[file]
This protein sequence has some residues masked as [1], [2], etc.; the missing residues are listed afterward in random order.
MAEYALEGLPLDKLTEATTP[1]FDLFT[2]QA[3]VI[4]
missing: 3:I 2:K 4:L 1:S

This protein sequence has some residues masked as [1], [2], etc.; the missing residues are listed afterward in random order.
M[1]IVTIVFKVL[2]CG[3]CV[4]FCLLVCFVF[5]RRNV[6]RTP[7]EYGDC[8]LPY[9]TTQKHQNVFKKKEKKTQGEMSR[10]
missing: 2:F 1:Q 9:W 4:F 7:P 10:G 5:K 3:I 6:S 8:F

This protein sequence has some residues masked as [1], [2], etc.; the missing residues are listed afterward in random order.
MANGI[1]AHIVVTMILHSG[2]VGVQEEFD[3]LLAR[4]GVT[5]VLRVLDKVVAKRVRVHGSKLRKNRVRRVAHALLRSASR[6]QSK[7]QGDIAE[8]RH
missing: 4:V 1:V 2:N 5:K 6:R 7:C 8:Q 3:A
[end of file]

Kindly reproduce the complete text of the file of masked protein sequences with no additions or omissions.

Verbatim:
This protein sequence has some residues masked as [1], [2], etc.; the missing residues are listed afterward in random order.
MAEYALEGLPLDKLTEATTP[1]FDLFT[2]QA[3]VI[4]
missing: 3:I 2:K 4:L 1:S

This protein sequence has some residues masked as [1], [2], etc.; the missing residues are listed afterward in random order.
M[1]IVTIVFKVL[2]CG[3]CV[4]FCLLVCFVF[5]RRNV[6]RTP[7]EYGDC[8]LPY[9]TTQKHQNVFKKKEKKTQGEMSR[10]
missing: 2:F 1:Q 9:W 4:F 7:P 10:G 5:K 3:I 6:S 8:F

This protein sequence has some residues masked as [1], [2], etc.; the missing residues are listed afterward in random order.
MANGI[1]AHIVVTMILHSG[2]VGVQEEFD[3]LLAR[4]GVT[5]VLRVLDKVVAKRVRVHGSKLRKNRVRRVAHALLRSASR[6]QSK[7]QGDIAE[8]RH
missing: 4:V 1:V 2:N 5:K 6:R 7:C 8:Q 3:A